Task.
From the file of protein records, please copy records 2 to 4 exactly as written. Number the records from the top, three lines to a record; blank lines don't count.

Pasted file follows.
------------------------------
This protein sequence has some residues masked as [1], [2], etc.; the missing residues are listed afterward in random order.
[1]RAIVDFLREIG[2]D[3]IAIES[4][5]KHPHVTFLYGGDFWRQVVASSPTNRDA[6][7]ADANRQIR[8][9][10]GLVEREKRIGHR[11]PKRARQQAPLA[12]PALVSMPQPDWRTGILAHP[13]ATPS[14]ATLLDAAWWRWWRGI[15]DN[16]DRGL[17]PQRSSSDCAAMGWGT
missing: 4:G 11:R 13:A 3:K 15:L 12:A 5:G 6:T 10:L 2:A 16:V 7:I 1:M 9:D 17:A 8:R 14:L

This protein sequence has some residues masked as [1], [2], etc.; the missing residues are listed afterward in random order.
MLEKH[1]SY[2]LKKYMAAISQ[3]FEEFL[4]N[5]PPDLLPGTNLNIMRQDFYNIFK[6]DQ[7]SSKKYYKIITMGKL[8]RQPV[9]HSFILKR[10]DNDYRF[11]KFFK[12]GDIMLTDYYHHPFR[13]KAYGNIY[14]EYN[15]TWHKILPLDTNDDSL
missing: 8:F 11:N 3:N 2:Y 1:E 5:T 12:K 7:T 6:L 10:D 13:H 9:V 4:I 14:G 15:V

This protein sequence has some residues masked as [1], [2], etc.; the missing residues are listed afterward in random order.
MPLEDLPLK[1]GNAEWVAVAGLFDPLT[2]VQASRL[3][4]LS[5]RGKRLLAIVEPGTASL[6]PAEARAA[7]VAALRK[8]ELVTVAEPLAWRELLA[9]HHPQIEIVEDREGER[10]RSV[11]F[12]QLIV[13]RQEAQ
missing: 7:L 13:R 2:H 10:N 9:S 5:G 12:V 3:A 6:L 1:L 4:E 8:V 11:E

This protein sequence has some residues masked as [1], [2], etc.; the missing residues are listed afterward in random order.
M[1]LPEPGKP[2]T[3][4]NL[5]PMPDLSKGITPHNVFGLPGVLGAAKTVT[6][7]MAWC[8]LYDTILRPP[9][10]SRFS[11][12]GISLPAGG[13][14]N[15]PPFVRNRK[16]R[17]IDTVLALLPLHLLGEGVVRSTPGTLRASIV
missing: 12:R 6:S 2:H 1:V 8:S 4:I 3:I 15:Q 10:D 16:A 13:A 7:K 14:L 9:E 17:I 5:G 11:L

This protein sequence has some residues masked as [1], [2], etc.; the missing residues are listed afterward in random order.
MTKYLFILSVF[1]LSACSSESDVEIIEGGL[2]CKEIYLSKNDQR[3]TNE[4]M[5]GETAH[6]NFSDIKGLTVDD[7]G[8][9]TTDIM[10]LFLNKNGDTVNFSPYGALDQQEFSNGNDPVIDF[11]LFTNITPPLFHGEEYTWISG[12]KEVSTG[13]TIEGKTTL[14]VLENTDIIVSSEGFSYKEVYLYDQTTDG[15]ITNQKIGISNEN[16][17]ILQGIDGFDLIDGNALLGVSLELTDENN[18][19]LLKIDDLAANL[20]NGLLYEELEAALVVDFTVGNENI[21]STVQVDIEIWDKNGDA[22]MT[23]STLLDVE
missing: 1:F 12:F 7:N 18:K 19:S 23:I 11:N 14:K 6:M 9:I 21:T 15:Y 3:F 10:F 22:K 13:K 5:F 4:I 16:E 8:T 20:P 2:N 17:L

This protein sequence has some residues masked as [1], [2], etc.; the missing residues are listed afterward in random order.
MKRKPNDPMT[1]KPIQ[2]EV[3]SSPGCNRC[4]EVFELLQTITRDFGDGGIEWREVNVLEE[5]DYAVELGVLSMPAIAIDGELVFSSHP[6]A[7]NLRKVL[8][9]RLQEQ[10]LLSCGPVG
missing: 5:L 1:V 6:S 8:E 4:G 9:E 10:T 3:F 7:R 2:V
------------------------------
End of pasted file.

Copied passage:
This protein sequence has some residues masked as [1], [2], etc.; the missing residues are listed afterward in random order.
MLEKH[1]SY[2]LKKYMAAISQ[3]FEEFL[4]N[5]PPDLLPGTNLNIMRQDFYNIFK[6]DQ[7]SSKKYYKIITMGKL[8]RQPV[9]HSFILKR[10]DNDYRF[11]KFFK[12]GDIMLTDYYHHPFR[13]KAYGNIY[14]EYN[15]TWHKILPLDTNDDSL
missing: 8:F 11:N 3:N 2:Y 1:E 5:T 12:K 7:T 6:L 10:D 13:H 9:V 4:I 14:G 15:V

This protein sequence has some residues masked as [1], [2], etc.; the missing residues are listed afterward in random order.
MPLEDLPLK[1]GNAEWVAVAGLFDPLT[2]VQASRL[3][4]LS[5]RGKRLLAIVEPGTASL[6]PAEARAA[7]VAALRK[8]ELVTVAEPLAWRELLA[9]HHPQIEIVEDREGER[10]RSV[11]F[12]QLIV[13]RQEAQ
missing: 7:L 13:R 2:H 10:N 9:S 5:G 12:V 3:A 6:L 1:L 4:E 8:V 11:E

This protein sequence has some residues masked as [1], [2], etc.; the missing residues are listed afterward in random order.
M[1]LPEPGKP[2]T[3][4]NL[5]PMPDLSKGITPHNVFGLPGVLGAAKTVT[6][7]MAWC[8]LYDTILRPP[9][10]SRFS[11][12]GISLPAGG[13][14]N[15]PPFVRNRK[16]R[17]IDTVLALLPLHLLGEGVVRSTPGTLRASIV
missing: 12:R 6:S 2:H 1:V 8:S 4:I 3:I 15:Q 10:D 16:A 13:A 7:K 14:L 9:E 17:I 5:G 11:L